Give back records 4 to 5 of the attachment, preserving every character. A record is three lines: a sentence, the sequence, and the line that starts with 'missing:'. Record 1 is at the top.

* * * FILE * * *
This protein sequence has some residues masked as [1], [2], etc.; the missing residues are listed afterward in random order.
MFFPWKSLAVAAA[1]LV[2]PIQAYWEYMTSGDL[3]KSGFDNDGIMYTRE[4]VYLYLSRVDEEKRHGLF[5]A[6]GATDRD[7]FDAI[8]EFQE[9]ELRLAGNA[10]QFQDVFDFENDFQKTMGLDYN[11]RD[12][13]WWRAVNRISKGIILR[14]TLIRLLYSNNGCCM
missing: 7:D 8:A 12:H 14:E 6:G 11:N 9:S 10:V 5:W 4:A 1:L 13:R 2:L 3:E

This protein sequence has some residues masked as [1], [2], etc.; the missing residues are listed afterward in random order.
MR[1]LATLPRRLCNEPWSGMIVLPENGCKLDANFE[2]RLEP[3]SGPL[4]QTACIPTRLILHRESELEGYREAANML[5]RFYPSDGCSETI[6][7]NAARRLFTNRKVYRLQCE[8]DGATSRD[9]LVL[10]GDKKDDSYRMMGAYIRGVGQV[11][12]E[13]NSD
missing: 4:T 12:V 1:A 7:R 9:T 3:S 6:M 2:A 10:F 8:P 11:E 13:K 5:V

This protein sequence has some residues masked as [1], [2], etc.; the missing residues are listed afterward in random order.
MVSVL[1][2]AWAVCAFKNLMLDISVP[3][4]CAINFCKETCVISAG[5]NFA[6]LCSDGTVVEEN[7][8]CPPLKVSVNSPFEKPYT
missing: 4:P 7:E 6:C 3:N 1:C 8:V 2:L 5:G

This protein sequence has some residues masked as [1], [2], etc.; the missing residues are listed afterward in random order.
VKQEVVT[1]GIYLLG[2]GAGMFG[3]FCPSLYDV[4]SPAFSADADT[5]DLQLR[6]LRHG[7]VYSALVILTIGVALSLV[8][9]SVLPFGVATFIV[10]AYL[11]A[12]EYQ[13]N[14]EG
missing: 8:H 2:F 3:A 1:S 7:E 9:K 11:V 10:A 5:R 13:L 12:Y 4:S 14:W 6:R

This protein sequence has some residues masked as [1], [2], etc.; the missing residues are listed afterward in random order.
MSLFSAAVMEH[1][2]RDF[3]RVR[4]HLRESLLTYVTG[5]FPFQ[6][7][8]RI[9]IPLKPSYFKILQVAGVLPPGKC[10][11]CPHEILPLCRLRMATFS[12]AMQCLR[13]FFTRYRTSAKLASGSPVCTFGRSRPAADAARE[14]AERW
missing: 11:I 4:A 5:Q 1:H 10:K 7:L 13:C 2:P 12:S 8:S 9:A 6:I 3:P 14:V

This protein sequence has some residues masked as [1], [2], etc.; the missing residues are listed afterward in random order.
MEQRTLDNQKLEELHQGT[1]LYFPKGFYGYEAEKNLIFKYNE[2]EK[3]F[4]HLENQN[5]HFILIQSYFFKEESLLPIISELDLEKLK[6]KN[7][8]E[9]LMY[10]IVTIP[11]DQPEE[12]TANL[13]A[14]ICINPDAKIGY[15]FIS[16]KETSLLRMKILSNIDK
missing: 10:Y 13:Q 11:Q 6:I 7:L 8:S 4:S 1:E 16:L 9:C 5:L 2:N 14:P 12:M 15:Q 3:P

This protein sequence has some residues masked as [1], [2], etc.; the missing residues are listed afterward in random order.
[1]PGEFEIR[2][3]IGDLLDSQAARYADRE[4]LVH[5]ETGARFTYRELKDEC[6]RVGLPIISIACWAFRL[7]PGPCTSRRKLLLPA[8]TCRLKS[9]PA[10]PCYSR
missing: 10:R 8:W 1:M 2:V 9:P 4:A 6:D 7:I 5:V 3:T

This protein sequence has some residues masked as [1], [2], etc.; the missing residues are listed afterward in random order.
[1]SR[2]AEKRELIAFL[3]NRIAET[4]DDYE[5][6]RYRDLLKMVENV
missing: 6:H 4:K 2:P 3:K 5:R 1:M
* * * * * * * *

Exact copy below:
This protein sequence has some residues masked as [1], [2], etc.; the missing residues are listed afterward in random order.
VKQEVVT[1]GIYLLG[2]GAGMFG[3]FCPSLYDV[4]SPAFSADADT[5]DLQLR[6]LRHG[7]VYSALVILTIGVALSLV[8][9]SVLPFGVATFIV[10]AYL[11]A[12]EYQ[13]N[14]EG
missing: 8:H 2:F 3:A 1:S 7:E 9:K 11:V 10:A 5:R 13:L 12:Y 4:S 14:W 6:R

This protein sequence has some residues masked as [1], [2], etc.; the missing residues are listed afterward in random order.
MSLFSAAVMEH[1][2]RDF[3]RVR[4]HLRESLLTYVTG[5]FPFQ[6][7][8]RI[9]IPLKPSYFKILQVAGVLPPGKC[10][11]CPHEILPLCRLRMATFS[12]AMQCLR[13]FFTRYRTSAKLASGSPVCTFGRSRPAADAARE[14]AERW
missing: 11:I 4:A 5:Q 1:H 10:K 7:L 13:C 2:P 12:S 8:S 9:A 6:I 3:P 14:V